Though I respect people who chose this profession, I’m glad I never became an ethnomusicologist. For one thing, it’s a non-German word with seven syllables (one more than “paleontologist” or “mandolin-playing-guy”), and that requires a permit to use, which I’ve applied for but not yet received. I also find researching the history of traditional songs to be a very tricky and unsatisfying business, so I’d rather leave it to more qualified people with seven-syllable word licenses.
I alluded last week to the issue of the true origin of The Rebel Soldier, having come up recently on my Truegrass show. I think I used the phrase “can of worms” to describe it (that was only a reference to what they were serving the inmates in the dreary Yankee prison).
It turns out to be a pretty complicated question, as it seems to be with most songs that are centuries old. This is especially true when many of them have traveled across the sea to get here and have been passed on through the generations, eventually to land on some disreputable web site with completely mangled lyrics.
Taking The Rebel Soldier specifically, more than one listener had pointed out to me that Charlie Moore had merely adapted the song from an older Irish song, telling the story of an Irish prisoner in a dreary British prison.
I received confirmation of this from an Irish friend and bluegrass supporter Richard Hawkins. It turns out, after further reading, that the song was written specifically about Terence MacSwiney (code name: “Charlie Waller”), the Lord Mayor of Cork, who died by hunger strike in a (dreary) British prison in 1920.
The melody is associated with the song Kevin Barry. Barry was an Irish rebel who was executed at a young age, shortly after MacSwiney’s death, which caused a great outcry among the Irish public.
It’s interesting information, and it adds a whole new dimension to a song we mostly associate with changing keys twice.
Other reports I read, though, muddied the waters some with claims that Kevin Barry wrote the song himself. I never took seriously the story that Charlie Moore was in a British prison with Lord Mayor MacSwiney, or that the song is actually of Bulgarian origin, and first began with the line, “In a dreary Turkish prison.”
Where song research tends to fizzle is in the last sentence of someone’s scholarly explanation, where it will say something like, “the tune itself may have west African origins,” or “the original story may date back to pagan times when rocks were thought capable of independent thought.” In the end, they let us know that they’re just not too sure where the song originally came from.
In the case of the Rebel Soldier, I read statements like “the tune may have an earlier history” or “the song may have been borrowed from a song with American Civil War origins.” Stop the presses! So it may have been a dreary Yankee prison after all and the song had a round trip ticket across the Atlantic (though songs were usually stowaways in those days, and didn’t pay full fare).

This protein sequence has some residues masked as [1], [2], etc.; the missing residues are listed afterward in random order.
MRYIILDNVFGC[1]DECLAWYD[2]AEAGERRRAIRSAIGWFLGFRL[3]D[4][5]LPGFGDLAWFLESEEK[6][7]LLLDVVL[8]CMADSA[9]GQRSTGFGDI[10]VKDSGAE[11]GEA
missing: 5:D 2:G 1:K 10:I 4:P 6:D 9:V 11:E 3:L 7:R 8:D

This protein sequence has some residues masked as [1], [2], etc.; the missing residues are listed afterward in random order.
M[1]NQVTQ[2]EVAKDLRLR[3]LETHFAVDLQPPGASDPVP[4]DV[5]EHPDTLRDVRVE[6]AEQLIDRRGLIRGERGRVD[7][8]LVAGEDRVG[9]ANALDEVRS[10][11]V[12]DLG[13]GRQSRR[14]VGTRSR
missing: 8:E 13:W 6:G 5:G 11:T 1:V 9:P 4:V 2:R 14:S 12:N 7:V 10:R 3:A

I once tried to track down the origins of Man of Constant Sorrow. Big mistake. Many people are under the impression that Ralph Stanley wrote it, while some think that Bob Dylan did. Still others believe George Clooney is the writer (those same people also didn’t realize that the popcorn sold in movie theatres actually comes from corn).
It turns out that our earliest American knowledge of the song comes from a Kentucky fiddler named Dick Burnett who published it in a 1913 songbook of his. But, when country music historian Charles Wolfe asked Burnett if he had written it, he got this evasive response: “No, I think I got the ballad from somebody – I dunno. It may be my song.” Bob Dylan has probably given a similar response (following it up with “Go away! You bother me!”) to questions about traditionally derived songs of his like Fare Thee Well and The Girl From the North Country.
This is the kind of dead end that historians like Wolfe run into day after day. It has to be discouraging at times.
The “Willie” series of murder ballads has its own set of multiple fuzzy origins, which I have discussed in a previous column. The Knoxville Girl may have origins back in 17th century Shropshire, England (the University of Tennessee was located there at the time), and the song was originally called The Berkshire Tragedy, The Bloody Miller, or sometimes Hot Corn Cold Corn.
One thing we can be sure of: no one’s too sure about anything, from the origins of the lyrics, to the title, to the melody of songs like these. Even the supposed writers themselves, like Dick Burnett (above) are pretty hazy on the subject.
What this means is that if you’re performing any of these songs yourself and feel like adapting them slightly to your own circumstances, go ahead, and then claim you wrote it, sort of. You can always half-deny it later. We know you won’t be the first.